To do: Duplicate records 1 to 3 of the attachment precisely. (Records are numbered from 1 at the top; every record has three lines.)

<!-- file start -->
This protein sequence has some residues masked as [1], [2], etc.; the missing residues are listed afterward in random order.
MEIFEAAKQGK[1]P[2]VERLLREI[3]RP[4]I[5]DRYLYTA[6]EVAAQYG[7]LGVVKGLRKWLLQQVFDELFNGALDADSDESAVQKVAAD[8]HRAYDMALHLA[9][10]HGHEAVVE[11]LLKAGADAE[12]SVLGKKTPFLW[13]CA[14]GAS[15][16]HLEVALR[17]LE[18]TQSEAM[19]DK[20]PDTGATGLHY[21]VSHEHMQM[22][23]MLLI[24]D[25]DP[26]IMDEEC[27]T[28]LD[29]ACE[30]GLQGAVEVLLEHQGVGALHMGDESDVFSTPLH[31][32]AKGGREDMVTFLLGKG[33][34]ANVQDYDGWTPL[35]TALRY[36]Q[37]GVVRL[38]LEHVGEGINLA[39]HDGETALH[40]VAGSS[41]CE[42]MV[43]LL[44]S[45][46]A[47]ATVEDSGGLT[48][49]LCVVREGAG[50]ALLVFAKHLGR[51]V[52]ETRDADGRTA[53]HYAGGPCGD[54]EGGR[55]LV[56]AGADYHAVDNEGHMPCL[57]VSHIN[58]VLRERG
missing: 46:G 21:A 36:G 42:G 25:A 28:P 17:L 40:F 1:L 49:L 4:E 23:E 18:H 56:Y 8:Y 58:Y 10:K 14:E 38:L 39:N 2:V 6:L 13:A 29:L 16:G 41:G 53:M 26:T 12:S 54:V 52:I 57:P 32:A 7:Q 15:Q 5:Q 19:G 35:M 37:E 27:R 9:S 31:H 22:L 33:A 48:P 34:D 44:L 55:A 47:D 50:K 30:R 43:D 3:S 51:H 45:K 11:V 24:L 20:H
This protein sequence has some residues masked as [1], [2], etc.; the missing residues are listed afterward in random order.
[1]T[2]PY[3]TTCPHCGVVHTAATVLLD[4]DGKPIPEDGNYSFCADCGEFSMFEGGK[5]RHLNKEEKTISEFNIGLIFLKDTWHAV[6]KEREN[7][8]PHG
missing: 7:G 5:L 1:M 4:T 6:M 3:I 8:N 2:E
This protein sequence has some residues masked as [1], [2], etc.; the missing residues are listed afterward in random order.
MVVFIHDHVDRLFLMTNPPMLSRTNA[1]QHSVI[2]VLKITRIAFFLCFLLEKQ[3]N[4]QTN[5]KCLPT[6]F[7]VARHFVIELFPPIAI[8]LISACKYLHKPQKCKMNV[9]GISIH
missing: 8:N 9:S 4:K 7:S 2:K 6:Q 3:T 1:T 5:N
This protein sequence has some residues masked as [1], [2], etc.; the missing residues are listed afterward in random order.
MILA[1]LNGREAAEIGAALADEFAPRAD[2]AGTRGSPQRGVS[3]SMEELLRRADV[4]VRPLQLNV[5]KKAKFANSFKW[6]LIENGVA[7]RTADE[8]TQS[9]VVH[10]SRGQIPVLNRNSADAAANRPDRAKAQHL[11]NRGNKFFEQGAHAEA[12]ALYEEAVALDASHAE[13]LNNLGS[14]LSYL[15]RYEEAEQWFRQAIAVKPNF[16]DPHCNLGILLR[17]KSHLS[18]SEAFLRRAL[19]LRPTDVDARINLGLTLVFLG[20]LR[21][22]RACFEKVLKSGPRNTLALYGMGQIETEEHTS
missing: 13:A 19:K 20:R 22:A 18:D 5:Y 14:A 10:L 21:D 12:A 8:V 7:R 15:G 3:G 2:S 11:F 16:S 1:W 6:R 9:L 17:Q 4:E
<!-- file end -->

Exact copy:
This protein sequence has some residues masked as [1], [2], etc.; the missing residues are listed afterward in random order.
MEIFEAAKQGK[1]P[2]VERLLREI[3]RP[4]I[5]DRYLYTA[6]EVAAQYG[7]LGVVKGLRKWLLQQVFDELFNGALDADSDESAVQKVAAD[8]HRAYDMALHLA[9][10]HGHEAVVE[11]LLKAGADAE[12]SVLGKKTPFLW[13]CA[14]GAS[15][16]HLEVALR[17]LE[18]TQSEAM[19]DK[20]PDTGATGLHY[21]VSHEHMQM[22][23]MLLI[24]D[25]DP[26]IMDEEC[27]T[28]LD[29]ACE[30]GLQGAVEVLLEHQGVGALHMGDESDVFSTPLH[31][32]AKGGREDMVTFLLGKG[33][34]ANVQDYDGWTPL[35]TALRY[36]Q[37]GVVRL[38]LEHVGEGINLA[39]HDGETALH[40]VAGSS[41]CE[42]MV[43]LL[44]S[45][46]A[47]ATVEDSGGLT[48][49]LCVVREGAG[50]ALLVFAKHLGR[51]V[52]ETRDADGRTA[53]HYAGGPCGD[54]EGGR[55]LV[56]AGADYHAVDNEGHMPCL[57]VSHIN[58]VLRERG
missing: 46:G 21:A 36:G 42:G 25:A 28:P 17:L 40:F 1:L 49:L 4:E 23:E 18:H 56:Y 8:Y 58:Y 10:K 14:E 38:L 39:N 2:V 6:L 13:A 29:L 16:G 41:G 53:M 26:T 12:S 54:V 52:I 57:P 32:A 7:Q 15:Q 5:Q 19:G 35:M 37:E 27:R 9:S 31:H 22:L 33:A 48:P 34:D 44:L 55:A 47:D 50:K 30:R 43:D 3:S 51:H 45:K 11:V 24:L 20:H
This protein sequence has some residues masked as [1], [2], etc.; the missing residues are listed afterward in random order.
[1]T[2]PY[3]TTCPHCGVVHTAATVLLD[4]DGKPIPEDGNYSFCADCGEFSMFEGGK[5]RHLNKEEKTISEFNIGLIFLKDTWHAV[6]KEREN[7][8]PHG
missing: 7:G 5:L 1:M 4:T 6:M 3:I 8:N 2:E
This protein sequence has some residues masked as [1], [2], etc.; the missing residues are listed afterward in random order.
MVVFIHDHVDRLFLMTNPPMLSRTNA[1]QHSVI[2]VLKITRIAFFLCFLLEKQ[3]N[4]QTN[5]KCLPT[6]F[7]VARHFVIELFPPIAI[8]LISACKYLHKPQKCKMNV[9]GISIH
missing: 8:N 9:S 4:K 7:S 2:K 6:Q 3:T 1:T 5:N